2019 Position Battle: Defensive Line

MORE POSITION BATTLES: Quarterbacks | Cornerbacks | Wide Receivers | Offensive Line

There’s no doubt that the defensive line has pressure on them entering 2019.

We all know the unit’s struggles from a season ago, and Defensive Coordinator Paul Guenther knows a solution to the team’s 13 total sacks needs to be resolved. Fortunately, General Manager Mike Mayock and Head Coach Jon Gruden got Guenther some much-needed help during the 2019 NFL Draft.

Clelin Ferrell has impressed everyone in the early stages of his career with the Silver and Black, taking ownership of a leadership role, showcasing his talent on the practice field, and being an all-around great teammate thus far. We know he’ll need to have a big rookie season, along with second-year defensive tackle Maurice Hurst Jr. if the team is to take a step forward this year.

That being said, let’s take a look at this edition of the Raiders Position Battles.

Familiar faces:

Justin Ellis

P.J. Hall

Johnathan Hankins

Maurice Hurst Jr.

Eddie Vanderdoes

Gabe Wright

New guys:

Alex Barrett

Quinton Bell

Maxx Crosby

Clelin Ferrell

Josh Mauro

Benson Mayowa

Ronald Ollie

Battle to watch:

EP: I’m really fired up to see who ends up being the Raiders base defensive ends.

Following Bruce Irvin’s departure from the Silver and Black, Frostee Rucker and Arden Key were the team’s primary edge rushers a year ago, but with Rucker no longer on the roster, and Key likely to be pressed for time, I’m excited to see who rises to the top of the position group.

I’ll state the obvious for the 17,314 time this offseason when I say – once again – that the Raiders had no shortage of challenges getting after the quarterback a year ago, and while overall sack numbers might not be the most accurate indicator of a healthy defense, the fact remains, that metric must improve going forward.

Well, Head Coach Jon Gruden and Mike Mayock addressed that need in a big way, using three of their team’s nine picks in this year’s draft on defensive ends.

While the group of new players is headlined by former Clemson Tiger Clelin Ferrell, I wouldn’t be surprised in the least if the Raiders found some unexpected production from a surprising source.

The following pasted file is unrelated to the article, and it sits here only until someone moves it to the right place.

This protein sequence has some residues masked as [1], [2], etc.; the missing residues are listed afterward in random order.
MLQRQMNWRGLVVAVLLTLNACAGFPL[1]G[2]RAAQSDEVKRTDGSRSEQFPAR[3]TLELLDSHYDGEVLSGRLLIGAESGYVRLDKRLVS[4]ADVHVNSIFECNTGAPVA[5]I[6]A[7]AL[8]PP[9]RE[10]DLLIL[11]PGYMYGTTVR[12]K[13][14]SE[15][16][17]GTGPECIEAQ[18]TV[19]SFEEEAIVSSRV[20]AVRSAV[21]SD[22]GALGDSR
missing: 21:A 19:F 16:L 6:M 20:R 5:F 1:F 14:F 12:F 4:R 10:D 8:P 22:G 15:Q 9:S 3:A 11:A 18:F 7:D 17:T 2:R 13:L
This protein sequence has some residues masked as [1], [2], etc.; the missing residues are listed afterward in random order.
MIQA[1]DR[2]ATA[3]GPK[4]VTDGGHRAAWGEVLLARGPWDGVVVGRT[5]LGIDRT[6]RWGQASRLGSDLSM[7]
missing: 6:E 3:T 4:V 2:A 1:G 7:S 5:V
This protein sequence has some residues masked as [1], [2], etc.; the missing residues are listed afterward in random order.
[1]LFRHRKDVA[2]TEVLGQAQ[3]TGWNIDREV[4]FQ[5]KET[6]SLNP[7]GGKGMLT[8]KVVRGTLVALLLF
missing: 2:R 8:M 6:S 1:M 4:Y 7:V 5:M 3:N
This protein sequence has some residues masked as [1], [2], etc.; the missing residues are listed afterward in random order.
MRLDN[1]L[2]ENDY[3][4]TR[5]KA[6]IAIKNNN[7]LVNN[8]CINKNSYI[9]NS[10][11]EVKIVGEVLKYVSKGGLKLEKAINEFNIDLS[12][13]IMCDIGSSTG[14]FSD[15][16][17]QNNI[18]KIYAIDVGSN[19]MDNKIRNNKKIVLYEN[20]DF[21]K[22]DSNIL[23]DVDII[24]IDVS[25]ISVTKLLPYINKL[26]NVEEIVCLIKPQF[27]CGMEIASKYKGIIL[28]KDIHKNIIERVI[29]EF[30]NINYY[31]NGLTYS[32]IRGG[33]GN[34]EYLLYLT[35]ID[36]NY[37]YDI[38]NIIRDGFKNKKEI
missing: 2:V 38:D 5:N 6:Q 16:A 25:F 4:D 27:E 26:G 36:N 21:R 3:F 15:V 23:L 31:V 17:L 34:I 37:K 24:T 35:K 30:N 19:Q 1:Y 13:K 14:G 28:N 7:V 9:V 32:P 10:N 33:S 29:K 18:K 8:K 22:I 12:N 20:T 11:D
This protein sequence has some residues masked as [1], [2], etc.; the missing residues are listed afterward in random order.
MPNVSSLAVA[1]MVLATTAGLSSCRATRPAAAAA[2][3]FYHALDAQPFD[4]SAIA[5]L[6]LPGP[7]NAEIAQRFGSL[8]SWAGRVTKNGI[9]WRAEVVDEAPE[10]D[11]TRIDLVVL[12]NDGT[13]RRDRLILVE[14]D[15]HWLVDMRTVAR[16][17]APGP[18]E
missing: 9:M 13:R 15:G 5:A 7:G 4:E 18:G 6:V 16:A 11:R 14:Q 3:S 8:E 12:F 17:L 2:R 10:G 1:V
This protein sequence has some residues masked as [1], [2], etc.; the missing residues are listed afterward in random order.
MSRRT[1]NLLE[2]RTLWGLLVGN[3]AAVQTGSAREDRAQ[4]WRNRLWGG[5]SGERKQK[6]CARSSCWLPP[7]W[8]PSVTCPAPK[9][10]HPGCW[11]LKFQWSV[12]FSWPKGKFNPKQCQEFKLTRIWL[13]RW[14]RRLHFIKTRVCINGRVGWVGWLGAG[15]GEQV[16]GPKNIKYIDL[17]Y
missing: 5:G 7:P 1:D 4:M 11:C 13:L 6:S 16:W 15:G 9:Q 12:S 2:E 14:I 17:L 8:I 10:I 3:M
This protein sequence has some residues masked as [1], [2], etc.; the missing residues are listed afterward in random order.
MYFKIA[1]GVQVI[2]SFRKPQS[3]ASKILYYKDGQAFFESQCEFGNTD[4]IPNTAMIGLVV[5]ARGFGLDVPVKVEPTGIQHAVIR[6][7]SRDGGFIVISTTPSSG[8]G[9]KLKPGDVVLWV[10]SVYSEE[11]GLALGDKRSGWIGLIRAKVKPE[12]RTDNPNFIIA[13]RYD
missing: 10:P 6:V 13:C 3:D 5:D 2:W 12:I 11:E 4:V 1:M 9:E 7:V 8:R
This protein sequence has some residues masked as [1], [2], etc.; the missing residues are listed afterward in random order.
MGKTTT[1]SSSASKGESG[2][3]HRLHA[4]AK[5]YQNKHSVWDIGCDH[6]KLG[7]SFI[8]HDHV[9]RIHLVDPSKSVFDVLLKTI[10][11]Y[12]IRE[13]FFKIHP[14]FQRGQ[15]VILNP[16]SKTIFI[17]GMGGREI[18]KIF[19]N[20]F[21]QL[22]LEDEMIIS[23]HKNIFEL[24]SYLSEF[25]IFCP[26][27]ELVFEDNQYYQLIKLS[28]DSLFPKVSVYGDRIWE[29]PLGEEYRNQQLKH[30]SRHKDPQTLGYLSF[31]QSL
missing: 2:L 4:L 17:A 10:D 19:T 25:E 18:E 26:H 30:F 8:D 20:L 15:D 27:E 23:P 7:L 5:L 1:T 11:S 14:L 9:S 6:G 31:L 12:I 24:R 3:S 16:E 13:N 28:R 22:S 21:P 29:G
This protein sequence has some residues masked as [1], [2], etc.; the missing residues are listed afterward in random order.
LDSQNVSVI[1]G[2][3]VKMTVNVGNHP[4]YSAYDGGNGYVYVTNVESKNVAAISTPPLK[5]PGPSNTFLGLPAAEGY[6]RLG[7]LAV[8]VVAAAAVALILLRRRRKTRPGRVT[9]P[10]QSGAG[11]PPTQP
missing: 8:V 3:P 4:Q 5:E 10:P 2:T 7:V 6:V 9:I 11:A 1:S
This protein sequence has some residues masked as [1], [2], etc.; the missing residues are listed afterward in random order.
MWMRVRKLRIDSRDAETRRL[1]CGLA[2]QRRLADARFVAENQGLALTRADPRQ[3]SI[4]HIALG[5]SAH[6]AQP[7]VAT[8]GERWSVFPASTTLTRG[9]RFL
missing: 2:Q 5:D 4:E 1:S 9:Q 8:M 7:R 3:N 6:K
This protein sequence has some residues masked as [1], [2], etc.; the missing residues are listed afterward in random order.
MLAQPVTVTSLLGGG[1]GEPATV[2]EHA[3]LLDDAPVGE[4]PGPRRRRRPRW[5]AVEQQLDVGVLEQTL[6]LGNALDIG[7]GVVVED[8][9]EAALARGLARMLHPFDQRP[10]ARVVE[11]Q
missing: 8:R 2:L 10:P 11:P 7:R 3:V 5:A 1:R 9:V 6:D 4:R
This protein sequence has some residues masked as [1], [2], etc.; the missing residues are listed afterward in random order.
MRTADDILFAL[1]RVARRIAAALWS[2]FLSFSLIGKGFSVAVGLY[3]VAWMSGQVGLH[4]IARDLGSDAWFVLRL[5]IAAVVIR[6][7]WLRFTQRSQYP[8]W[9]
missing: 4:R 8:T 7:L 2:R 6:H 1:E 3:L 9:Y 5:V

I really don’t know how this one is going to shake out, and truthfully I can’t wait to watch the daily grind of it all once the boys touch down in Napa.

KM: The defensive line group is relatively young across the board, and I think it’ll be a pair of young guys that compete for playing time this season.

With a lot of talent on the interior, and Clelin Ferrell likely to start on the outside, that leaves one defensive end position up for grabs. I think Maxx Crosby and Arden Key will be locked into a battle all training camp. Both have similar frames at 6-foot-5, and are only about 10 pounds apart, and each offers a high motor.

Key got plenty of reps his rookie season, but I think Paul Guenther and his staff see the former LSU product as a third-down rusher; however, Key could establish a starting role during camp. Third and fourth round picks respectively, both Key and Crosby have the talent to become potential NFL starters, and the Raiders need them to live up to that potential.

Maxx Crosby, out of Eastern Michigan, might surprise a lot of people; don’t let the fact he didn’t attend a powerhouse school persuade you to think he’s not a dog in the trenches. Hopefully, preseason football helps shed a little light on his skillset.

Whether it’s Key or Crosby, the Raiders need sacks this season, and both will be asked to give 100 percent effort every time they take the field.

Previewing the Raiders defensive line heading into 2019 Training Camp. Despite being a young defensive line, the players entering their first and second season know they need to contribute immediately to help the Raiders improve in 2019.

Storyline to follow:

EP: We’re all very excited about what this rookie class of defensive ends is going to bring this year, but what has really piqued my interest is the development of the players selected in the draft a year ago.